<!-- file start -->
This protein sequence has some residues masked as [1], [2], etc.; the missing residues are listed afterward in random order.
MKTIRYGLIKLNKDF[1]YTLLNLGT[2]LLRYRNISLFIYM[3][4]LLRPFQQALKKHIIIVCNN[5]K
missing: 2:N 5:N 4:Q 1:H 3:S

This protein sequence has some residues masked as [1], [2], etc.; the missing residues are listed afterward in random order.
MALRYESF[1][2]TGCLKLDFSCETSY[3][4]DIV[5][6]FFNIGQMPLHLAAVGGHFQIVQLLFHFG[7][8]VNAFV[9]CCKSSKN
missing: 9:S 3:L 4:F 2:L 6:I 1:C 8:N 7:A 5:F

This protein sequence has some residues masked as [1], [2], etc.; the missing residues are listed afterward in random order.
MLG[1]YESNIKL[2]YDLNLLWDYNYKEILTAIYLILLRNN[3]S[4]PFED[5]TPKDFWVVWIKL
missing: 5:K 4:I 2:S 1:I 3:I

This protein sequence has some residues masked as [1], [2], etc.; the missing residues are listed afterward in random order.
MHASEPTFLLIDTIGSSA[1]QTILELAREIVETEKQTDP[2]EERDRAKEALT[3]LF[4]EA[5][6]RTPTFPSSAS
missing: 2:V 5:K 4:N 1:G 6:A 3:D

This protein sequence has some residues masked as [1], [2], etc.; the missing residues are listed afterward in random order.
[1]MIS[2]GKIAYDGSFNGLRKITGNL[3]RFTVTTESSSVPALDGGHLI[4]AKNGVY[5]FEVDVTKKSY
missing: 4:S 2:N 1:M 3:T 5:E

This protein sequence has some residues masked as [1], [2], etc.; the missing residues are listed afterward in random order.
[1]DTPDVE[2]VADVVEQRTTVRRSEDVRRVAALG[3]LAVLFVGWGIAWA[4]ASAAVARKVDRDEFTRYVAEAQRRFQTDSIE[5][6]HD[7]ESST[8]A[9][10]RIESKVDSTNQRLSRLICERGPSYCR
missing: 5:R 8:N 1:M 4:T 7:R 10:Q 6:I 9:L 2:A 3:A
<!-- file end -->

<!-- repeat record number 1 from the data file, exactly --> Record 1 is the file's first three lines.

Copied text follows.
This protein sequence has some residues masked as [1], [2], etc.; the missing residues are listed afterward in random order.
MKTIRYGLIKLNKDF[1]YTLLNLGT[2]LLRYRNISLFIYM[3][4]LLRPFQQALKKHIIIVCNN[5]K
missing: 2:N 5:N 4:Q 1:H 3:S